+44 (0)2039 098573


In this week’s bulletin, Charlie looks at different news platforms and gives his experience of comments left on LinkedIn for recent D-Day tributes.

To date, I have contentiously avoided getting TikTok on my phone. Not for any moral reason, but as my youngest daughter Phoebe said, “Daddy, you will enjoy it too much.”. I can lose the odd hour on the Facebook version and I understand TikTok is even better at sussing you out and the algorithm gives you exactly what you like to listen to. I am very old skool when it comes to news and where I find my opinions from. I work on the principle that if a news item, event, or conspiracy is not reported on the BBC News website, Radio 4, The Times, or The Economist, then it is very likely to be true. Although I am well aware these sources, on the whole, give a right-of-centre view, you can at least get a fact-based view, and I can make my mind up on that.

As you will have seen yesterday, LinkedIn was filled with tributes to D-Day veterans and salutes to the fallen. I came across a post talking about D-Day but it was a post from Ex-MilitaryCareers.com which used the pride flag as their organisation’s image. There were a lot of very angry people denouncing using the flag in connection with a D-Day and military event. I usually avoid commenting on anything involving the culture wars as people don’t listen and it just ends up as a slanging match with no winners. My blood was up by the comments, and I waded in with a slightly pompous comment: “Reading the posts, I see a certain irony. Those who fought and died at D-Day fought so that we, the next generation, could have freedom of thought, expression and opinion, and some of the comments criticise someone who decides to represent themselves in a certain way….. Let’s bring the conversation back to what they did for us and celebrate, but for their sacrifice, we won’t be able to have this conversation………..”.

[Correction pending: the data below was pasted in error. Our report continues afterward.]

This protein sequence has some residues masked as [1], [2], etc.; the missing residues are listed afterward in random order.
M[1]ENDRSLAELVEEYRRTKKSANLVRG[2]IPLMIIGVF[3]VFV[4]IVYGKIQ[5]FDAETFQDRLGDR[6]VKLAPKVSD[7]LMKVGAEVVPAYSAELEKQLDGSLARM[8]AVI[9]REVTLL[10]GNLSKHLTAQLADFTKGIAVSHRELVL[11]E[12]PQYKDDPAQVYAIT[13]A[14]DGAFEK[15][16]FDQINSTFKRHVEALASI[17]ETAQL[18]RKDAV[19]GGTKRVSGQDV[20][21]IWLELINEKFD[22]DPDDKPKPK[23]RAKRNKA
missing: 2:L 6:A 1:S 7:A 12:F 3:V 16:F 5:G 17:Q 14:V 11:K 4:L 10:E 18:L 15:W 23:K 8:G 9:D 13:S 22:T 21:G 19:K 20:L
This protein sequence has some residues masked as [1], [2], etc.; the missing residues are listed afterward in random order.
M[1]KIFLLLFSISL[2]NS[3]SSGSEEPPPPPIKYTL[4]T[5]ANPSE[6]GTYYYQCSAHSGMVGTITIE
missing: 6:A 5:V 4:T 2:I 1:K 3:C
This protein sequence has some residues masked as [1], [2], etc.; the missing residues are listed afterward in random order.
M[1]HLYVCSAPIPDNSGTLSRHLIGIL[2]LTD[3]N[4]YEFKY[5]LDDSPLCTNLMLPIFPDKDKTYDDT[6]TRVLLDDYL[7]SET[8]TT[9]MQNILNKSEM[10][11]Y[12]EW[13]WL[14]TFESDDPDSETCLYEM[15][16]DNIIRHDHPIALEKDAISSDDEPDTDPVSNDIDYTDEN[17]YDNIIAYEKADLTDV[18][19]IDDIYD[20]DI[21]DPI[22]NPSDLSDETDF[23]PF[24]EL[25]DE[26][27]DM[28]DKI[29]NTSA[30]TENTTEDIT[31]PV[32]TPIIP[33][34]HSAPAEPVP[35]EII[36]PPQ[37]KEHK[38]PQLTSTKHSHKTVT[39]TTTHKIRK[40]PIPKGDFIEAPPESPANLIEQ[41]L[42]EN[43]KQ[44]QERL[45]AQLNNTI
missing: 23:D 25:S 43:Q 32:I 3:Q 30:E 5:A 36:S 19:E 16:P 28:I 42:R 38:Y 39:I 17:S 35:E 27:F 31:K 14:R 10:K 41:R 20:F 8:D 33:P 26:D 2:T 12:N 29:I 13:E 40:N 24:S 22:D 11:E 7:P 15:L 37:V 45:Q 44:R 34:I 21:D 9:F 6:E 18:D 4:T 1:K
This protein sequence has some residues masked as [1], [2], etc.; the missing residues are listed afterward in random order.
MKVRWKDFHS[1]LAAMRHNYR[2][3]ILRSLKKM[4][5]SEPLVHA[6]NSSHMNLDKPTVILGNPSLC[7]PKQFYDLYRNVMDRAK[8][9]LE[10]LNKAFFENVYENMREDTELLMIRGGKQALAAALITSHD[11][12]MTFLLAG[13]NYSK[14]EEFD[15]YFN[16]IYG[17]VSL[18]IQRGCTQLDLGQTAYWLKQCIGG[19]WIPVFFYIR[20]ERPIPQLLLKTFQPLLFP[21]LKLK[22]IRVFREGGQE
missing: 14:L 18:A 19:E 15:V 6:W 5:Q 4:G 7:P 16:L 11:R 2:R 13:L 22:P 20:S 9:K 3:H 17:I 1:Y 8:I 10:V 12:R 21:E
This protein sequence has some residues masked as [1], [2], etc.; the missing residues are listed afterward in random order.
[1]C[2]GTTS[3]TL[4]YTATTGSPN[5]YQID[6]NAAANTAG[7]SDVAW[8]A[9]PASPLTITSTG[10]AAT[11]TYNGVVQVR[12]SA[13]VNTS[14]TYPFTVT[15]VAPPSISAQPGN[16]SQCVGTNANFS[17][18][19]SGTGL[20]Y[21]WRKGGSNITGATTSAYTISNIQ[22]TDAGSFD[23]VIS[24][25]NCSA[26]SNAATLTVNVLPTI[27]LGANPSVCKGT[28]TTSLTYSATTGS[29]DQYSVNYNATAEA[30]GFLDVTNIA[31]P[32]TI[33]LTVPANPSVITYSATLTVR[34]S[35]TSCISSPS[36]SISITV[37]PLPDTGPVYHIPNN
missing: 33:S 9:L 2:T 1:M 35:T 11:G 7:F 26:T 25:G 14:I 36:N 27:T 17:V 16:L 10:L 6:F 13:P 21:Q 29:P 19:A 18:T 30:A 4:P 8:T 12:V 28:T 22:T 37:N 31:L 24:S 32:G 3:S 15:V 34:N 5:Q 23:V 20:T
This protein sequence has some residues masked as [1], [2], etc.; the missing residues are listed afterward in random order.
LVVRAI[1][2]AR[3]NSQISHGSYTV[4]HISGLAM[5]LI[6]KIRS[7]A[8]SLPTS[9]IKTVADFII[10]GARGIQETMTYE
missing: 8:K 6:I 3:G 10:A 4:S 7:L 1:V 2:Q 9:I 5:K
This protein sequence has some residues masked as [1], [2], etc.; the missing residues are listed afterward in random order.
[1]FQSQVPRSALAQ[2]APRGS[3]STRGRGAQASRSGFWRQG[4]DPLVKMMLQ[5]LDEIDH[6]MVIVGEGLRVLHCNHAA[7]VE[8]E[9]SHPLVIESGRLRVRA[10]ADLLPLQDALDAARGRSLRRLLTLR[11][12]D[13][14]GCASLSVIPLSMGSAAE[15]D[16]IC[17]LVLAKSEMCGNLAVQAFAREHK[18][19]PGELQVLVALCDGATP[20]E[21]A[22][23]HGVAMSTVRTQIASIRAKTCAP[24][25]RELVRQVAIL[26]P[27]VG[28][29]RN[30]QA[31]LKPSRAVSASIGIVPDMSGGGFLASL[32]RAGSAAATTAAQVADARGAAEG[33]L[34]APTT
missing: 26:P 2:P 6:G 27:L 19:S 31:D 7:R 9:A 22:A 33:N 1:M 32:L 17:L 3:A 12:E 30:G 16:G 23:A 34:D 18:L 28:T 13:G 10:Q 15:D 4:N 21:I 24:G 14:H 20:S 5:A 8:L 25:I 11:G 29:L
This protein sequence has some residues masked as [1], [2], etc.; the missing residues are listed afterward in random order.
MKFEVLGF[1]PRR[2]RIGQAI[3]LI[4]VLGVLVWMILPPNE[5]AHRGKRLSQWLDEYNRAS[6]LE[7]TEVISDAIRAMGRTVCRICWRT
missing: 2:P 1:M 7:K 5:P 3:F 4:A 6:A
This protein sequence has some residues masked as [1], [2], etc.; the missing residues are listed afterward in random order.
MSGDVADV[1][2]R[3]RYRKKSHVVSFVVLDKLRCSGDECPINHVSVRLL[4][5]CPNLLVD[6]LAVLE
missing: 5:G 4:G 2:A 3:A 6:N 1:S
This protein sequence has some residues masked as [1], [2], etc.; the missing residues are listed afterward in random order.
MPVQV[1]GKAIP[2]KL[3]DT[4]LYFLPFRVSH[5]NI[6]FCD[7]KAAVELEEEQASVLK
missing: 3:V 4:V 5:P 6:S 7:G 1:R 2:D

So far on this one, I only had a couple of comments but was slightly taken aback by this one: “Charlie Maclean-Bristol FBCI FEPS MCIPR so, you support the chemical castration of children? The experimenting on mentally ill children in the name of pride and being your authentic self. Yeah, you know who else experimented on mentally ill children? The Nazis.”. I thought the pride flag celebrated the LGBT community rather than supporting some of the more controversial aspects of trans issues. Obviously for others, they see it as something completely different and flying this flag is point-making rather than celebratory. I suspect if you are anti-something, then the algorithms will keep feeding you further ‘facts’ and ‘news items’ which reinforce this view and make you more angry.

I see it as the role of the business continuity manager to understand what is happening in the world and to keep a close eye on any local or international events which could have an impact on their organisation, both in the short-term and also to identify longer-term trends as well. Using a good source of varied and authoritative views is important to get the breadth of opinion and see events from different angles.

Scroll to Top
Scroll to Top